As my colleague Russ Koesterich pointed out earlier this week, the start of a new quarter is always a good time to take a step back and give your investment portfolio another look.
Looking at the first quarter in the rearview mirror, it largely played out as we expected, but there were a few surprises, including how much the dollar has strengthened and how far interest rates have fallen. Given this, while we at BlackRock currently still prefer stocks over bonds, it may be more important than ever to be choosy within your equity portfolio.
So, where do we see potential opportunity?
The 2015 Spring Update to BlackRock’s annual outlook highlights a few key areas, but you may still be looking for more details about the specific markets and sectors. Here are four equity segments to consider now, including options for accessing these exposures with iShares exchange traded funds (ETFs).
There are several reasons to consider the eurozone, and Germany in particular. First, the European Central Bank’s (ECB)’s $1.1 trillion bond-buying program is beginning to serve as a catalyst for economic growth in Germany and the broader region. It also has pushed yields to negative territory in some cases, driving income-seeking investors toward European stocks, according to first-quarter flow data. In addition, the stronger U.S. dollar could potentially boost the revenues of the region’s export-oriented economies, notably Germany. Finally, European stocks still trade at a significant discount to their U.S. counterparts and their long-term average.
However, while the European market may benefit from these tailwinds, it’s important to consider the possible impact that a further potential weakening of the Euro could have on U.S. dollar-based investments in the region.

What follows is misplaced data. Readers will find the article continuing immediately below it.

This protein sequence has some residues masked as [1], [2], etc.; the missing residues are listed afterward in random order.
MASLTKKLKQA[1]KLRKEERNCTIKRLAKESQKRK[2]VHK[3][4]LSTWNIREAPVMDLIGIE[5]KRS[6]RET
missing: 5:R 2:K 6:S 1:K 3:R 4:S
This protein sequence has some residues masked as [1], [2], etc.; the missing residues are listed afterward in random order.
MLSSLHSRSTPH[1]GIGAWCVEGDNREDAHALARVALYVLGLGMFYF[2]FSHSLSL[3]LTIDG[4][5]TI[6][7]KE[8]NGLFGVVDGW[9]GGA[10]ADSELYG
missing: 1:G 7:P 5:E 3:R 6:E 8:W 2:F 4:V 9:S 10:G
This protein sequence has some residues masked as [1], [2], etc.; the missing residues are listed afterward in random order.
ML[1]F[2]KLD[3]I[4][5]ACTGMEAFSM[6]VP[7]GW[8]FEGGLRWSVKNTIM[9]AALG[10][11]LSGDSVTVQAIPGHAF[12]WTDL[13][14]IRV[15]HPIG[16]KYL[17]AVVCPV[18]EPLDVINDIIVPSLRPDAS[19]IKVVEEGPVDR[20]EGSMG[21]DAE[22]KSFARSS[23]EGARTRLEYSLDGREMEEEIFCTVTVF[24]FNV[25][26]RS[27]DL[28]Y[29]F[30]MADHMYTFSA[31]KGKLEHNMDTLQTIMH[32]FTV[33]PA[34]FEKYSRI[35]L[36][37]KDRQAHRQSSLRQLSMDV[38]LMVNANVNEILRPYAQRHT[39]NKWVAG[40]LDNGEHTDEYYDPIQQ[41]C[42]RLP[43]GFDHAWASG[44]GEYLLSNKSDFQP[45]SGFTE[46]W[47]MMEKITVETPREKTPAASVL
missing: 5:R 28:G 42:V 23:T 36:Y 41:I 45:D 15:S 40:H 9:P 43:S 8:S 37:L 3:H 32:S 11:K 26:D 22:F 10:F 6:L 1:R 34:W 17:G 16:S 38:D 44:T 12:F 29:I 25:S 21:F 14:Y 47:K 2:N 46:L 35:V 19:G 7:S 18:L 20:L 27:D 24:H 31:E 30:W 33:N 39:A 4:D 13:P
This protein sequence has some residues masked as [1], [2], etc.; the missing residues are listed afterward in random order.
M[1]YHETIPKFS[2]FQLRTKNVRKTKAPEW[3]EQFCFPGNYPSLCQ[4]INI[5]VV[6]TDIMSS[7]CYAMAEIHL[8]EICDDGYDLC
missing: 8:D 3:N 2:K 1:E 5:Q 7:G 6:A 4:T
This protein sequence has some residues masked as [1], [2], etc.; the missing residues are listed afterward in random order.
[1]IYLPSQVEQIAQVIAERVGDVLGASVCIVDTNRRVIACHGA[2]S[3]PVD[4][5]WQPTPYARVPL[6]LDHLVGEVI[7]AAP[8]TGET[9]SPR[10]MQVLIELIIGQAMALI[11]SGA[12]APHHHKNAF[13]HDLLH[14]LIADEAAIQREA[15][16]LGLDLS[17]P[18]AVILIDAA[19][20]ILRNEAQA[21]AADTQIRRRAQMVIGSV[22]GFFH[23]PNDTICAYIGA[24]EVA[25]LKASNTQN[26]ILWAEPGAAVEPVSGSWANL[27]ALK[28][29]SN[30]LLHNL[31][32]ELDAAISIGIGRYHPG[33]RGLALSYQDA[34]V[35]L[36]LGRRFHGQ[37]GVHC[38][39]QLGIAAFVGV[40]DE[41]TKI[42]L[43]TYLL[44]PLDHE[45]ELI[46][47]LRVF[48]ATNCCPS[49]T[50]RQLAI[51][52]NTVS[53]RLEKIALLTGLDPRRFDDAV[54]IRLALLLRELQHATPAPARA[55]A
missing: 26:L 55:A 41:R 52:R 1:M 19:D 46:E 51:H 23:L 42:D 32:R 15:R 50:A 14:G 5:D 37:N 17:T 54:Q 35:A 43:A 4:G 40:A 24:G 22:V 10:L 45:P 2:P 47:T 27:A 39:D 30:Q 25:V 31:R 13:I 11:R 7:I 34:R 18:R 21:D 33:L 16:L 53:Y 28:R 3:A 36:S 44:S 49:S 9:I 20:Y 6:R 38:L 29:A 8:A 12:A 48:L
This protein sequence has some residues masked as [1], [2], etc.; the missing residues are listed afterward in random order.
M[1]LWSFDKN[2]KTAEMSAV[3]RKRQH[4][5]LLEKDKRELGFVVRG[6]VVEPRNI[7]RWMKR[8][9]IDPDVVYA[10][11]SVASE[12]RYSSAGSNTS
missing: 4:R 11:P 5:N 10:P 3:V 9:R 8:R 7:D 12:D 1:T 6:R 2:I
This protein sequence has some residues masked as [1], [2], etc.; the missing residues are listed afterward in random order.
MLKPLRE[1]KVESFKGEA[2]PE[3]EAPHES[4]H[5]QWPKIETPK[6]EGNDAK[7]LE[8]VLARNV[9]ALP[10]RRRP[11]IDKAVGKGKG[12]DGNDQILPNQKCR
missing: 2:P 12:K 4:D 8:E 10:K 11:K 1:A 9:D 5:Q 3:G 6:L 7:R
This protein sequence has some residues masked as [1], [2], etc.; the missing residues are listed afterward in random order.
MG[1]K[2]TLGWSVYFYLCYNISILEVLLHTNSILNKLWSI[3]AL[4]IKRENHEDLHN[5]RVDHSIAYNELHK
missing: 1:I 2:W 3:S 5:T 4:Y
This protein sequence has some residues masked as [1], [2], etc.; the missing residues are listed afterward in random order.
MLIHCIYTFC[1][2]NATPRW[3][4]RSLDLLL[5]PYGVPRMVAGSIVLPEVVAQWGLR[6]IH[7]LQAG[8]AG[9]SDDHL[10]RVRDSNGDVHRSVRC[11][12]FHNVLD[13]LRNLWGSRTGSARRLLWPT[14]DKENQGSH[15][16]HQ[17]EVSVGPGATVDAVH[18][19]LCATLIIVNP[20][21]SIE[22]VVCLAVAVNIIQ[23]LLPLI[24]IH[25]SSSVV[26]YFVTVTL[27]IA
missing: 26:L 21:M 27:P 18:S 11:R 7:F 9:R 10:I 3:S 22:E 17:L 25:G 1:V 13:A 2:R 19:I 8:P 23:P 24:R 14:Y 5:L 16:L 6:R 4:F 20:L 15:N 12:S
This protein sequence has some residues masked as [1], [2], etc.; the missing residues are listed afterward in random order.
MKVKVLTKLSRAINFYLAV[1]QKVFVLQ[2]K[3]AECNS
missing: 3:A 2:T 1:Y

Two options to consider when accessing this potential opportunity are the iShares Currency Hedged MSCI Germany ETF (HEWG) and the iShares Currency Hedged MSCI EMU ETF (HEZU). These iShares ETFs invest in German and eurozone securities, respectively, and seek to mitigate exposure to fluctuations between the value of the euro and the U.S. dollar.
Another developed market worth considering is Japan. In addition to a market-friendly central bank, there are other reasons to like stocks in the Land of the Rising Sun. Japanese equities remain inexpensive even after outpacing the U.S. market year-to-date, as strong earnings momentum has kept valuations in line. Abenomics reforms are encouraging shareholder-friendly activity, and wage increases could be a boon to consumer spending. Additionally, exports and tourism are hitting record numbers, and the market continues to benefit from increased equity buying by pension funds. On the heels of plans by the Government Pension Investment Fund (GPIF) to double its investment into Japanese equities, other institutional investors have committed approximately $250 billion.
3. Emerging Markets
Though risks and performance vary by country, we see potential among the broader group of emerging markets, andin particular emerging Asia. As an oil-importing region, Asia may benefit from lower oil prices, and the rally in China’s Shanghai-listed A Shares (difficult for non-Chinese investors to access) is extending to other markets in the region. Finally, reforms in countries such as China and India could potentially open up their economies and continue their growth.
ETFs such as the iShares Core MSCI Emerging Markets ETF (IEMG), which uses the MSCI Emerging Markets Investable Market Index as its benchmark index, offer diversified exposure to Asia and other emerging markets.
4. U.S. Technology
Finding value in the U.S. has become more difficult, but the U.S. technology sector has potential for continued growth. Mature, established tech companies are demonstrating that “cash is king,” by putting their large cash accounts to work for shareholders through buybacks and dividends. For example, several prominent technology companies have already raised dividends. In addition, tech firms’ strong balance sheets may help insulate these companies as interest rates rise over the longer term.